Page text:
Michael Bryzek presents lessons learned building an expansive microservice architecture at Gilt - an organization with 1500 git repositories and over 400 individual applications.
Torben Hoffmann talks about how to design systems with asynchronous message passing between processes that do not share any memory.
Todd Montgomery explores questions related to WebSocket, HTTP/2, CoAP, MQTT, XMPP, and the way these protocols change how services communicate.
Ken Kousen discusses combining various technologies: Groovy, Ratpack, MongoDB, Grails, REST.
Caoilte O'Connor explains how and when the Domain Service Aggregator Archetype can help, using the architectural evolution of "Video on Demand" in a broadcast company as a working example.
Glenn Renfro discusses how to create an application with a scheduler that will retrieve data from a web service, cleanse and emit the data via MQTT, by utilizing Spring Boot and Spring Integration.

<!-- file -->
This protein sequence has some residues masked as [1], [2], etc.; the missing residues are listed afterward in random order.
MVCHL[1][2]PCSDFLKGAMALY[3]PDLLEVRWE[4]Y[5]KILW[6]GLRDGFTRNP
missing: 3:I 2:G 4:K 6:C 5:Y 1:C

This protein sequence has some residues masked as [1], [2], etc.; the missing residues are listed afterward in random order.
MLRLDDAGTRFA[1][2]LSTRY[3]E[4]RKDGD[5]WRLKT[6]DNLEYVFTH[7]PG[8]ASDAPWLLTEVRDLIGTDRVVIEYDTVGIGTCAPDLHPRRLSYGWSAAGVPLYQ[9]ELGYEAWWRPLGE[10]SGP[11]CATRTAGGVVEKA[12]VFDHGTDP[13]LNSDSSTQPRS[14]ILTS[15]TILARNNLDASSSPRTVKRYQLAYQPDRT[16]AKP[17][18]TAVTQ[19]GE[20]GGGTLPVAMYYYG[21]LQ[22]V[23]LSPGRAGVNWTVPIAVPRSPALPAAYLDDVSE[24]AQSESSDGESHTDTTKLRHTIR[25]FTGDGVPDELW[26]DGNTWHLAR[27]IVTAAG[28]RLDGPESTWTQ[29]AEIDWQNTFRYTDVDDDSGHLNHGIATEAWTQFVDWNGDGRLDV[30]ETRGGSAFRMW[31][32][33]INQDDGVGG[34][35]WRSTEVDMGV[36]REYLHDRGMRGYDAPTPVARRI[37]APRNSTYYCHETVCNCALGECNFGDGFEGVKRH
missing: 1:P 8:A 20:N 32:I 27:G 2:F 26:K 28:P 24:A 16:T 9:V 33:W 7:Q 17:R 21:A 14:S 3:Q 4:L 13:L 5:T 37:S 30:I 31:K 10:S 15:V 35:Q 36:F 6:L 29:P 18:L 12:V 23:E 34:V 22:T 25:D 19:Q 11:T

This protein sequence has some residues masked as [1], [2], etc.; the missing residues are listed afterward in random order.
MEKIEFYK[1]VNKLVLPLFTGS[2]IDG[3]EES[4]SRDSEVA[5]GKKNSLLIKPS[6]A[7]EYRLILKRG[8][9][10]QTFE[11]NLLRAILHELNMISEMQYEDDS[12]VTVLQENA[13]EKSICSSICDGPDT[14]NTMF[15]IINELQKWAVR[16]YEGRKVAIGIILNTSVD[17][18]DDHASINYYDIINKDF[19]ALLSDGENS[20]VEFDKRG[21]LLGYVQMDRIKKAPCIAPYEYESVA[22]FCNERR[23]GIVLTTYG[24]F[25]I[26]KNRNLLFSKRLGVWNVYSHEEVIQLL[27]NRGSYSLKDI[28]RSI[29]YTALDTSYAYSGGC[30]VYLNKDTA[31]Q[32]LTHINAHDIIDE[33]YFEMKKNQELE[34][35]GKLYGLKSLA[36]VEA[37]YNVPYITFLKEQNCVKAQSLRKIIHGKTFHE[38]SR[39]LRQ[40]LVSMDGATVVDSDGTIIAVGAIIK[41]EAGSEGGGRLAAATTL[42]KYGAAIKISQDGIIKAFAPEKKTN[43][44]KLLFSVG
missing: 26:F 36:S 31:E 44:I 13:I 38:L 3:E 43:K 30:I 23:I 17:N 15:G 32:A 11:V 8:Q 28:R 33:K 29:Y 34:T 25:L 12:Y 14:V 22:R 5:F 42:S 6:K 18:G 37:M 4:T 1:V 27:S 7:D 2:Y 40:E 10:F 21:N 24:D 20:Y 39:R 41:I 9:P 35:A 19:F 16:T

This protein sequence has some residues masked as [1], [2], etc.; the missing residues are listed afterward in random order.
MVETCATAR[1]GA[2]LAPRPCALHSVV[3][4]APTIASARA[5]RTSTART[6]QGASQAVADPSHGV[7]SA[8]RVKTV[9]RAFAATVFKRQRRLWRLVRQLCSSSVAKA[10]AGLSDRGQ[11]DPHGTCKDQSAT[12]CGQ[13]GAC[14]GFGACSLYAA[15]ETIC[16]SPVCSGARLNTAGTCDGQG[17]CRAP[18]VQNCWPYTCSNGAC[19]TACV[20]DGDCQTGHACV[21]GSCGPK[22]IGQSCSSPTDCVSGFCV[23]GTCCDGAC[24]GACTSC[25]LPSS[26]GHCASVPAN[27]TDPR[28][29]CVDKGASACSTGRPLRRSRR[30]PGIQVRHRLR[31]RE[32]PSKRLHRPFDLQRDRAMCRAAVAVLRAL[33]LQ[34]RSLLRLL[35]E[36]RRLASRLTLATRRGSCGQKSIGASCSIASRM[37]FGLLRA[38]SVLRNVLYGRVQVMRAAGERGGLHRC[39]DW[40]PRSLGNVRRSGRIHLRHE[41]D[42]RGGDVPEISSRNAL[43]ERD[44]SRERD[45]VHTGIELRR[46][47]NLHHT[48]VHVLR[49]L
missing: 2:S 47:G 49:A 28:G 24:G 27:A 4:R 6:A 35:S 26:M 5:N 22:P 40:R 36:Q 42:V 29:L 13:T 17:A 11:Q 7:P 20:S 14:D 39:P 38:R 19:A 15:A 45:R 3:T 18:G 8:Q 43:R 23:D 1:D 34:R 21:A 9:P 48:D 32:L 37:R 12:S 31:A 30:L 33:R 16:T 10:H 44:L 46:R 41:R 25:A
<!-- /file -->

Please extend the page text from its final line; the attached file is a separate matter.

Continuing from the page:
Ken Kousen demonstrates the RESTful features in Grails and shows how to take advantage of them with annotations, controllers, renderers and more.
Steven Ihde and Karan Parikh discuss about tools and frameworks built in order to help LinkedIn's transition to microservices, including their URN resolution engine and the Rest.li API Hub.
Paul Osman discusses their experiences evolving 500px from a single, monolithic Ruby on Rails application to a series of composable microservices written in Ruby and Go.
Martin Thompson focuses on the design of Aeron, what they learned trying to achieve consistent performance, and challenges performing UDP messaging in a lock-free and wait-free manner.
Reid Draper shows how real world distributed database work, communicate and are tested, trading RPC for messaging, unit-tests for QuickCheck, and micro-benchmarks for multi-week stress tests.
Stefan Tilkov makes a pragmatic introduction to the basic principles of the Web's architectural approach, and takes a look at the most common misconceptions.